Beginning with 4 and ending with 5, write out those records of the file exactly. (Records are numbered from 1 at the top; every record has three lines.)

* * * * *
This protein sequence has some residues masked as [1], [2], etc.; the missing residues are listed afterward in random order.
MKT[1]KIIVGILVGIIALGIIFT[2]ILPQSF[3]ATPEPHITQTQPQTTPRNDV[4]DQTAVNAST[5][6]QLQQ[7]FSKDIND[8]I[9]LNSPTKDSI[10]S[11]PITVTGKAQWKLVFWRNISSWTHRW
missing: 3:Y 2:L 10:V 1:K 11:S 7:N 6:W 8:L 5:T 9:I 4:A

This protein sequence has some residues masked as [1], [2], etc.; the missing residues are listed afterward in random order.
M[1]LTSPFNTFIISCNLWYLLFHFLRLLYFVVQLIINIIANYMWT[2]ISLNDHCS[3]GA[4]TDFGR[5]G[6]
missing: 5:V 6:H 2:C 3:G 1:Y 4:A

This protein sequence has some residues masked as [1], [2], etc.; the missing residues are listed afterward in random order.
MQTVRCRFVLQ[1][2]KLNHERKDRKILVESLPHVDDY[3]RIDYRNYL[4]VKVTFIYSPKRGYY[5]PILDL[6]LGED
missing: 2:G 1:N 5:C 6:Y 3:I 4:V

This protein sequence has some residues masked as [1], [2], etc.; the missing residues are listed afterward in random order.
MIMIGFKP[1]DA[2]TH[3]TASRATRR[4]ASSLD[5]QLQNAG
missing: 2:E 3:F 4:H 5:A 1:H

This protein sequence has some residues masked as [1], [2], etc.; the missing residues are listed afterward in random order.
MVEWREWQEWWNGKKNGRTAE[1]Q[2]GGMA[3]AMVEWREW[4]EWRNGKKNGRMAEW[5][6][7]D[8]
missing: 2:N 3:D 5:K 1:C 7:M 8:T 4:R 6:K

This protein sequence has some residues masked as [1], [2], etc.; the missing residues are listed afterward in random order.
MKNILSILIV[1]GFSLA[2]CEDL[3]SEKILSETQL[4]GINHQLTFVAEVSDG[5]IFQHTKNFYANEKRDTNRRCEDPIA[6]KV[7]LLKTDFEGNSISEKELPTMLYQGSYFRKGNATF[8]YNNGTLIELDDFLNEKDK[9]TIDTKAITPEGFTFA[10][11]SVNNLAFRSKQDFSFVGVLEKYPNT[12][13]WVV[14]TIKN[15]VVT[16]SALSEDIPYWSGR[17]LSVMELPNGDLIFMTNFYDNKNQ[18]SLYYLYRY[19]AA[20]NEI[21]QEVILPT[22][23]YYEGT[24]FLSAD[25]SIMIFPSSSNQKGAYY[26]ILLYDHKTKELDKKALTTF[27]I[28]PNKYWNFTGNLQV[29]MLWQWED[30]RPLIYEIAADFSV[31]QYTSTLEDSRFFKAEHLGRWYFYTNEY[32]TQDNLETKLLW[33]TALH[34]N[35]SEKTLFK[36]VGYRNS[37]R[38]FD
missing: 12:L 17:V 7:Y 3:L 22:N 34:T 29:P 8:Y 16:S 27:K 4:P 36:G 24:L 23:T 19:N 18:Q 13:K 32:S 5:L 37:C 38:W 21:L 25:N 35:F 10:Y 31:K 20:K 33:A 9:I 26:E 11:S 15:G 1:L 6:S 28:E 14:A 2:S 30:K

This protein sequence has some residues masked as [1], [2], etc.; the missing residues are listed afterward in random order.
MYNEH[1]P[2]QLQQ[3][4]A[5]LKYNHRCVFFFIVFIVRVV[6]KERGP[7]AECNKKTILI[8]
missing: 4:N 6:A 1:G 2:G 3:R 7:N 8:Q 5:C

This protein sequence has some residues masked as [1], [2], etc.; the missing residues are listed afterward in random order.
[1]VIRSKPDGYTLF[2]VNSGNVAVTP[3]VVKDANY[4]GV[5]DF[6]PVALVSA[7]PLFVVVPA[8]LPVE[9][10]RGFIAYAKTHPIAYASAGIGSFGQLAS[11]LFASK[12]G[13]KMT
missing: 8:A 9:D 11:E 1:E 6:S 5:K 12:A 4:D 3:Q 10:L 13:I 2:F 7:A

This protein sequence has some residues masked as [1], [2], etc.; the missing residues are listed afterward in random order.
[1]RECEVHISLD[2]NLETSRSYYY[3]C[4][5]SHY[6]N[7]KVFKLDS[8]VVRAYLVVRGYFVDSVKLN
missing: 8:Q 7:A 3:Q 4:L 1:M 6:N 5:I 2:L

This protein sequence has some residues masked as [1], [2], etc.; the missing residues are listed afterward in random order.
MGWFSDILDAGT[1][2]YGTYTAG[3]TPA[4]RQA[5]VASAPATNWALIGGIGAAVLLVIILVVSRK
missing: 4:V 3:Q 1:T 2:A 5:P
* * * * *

This protein sequence has some residues masked as [1], [2], etc.; the missing residues are listed afterward in random order.
MIMIGFKP[1]DA[2]TH[3]TASRATRR[4]ASSLD[5]QLQNAG
missing: 2:E 3:F 4:H 5:A 1:H

This protein sequence has some residues masked as [1], [2], etc.; the missing residues are listed afterward in random order.
MVEWREWQEWWNGKKNGRTAE[1]Q[2]GGMA[3]AMVEWREW[4]EWRNGKKNGRMAEW[5][6][7]D[8]
missing: 2:N 3:D 5:K 1:C 7:M 8:T 4:R 6:K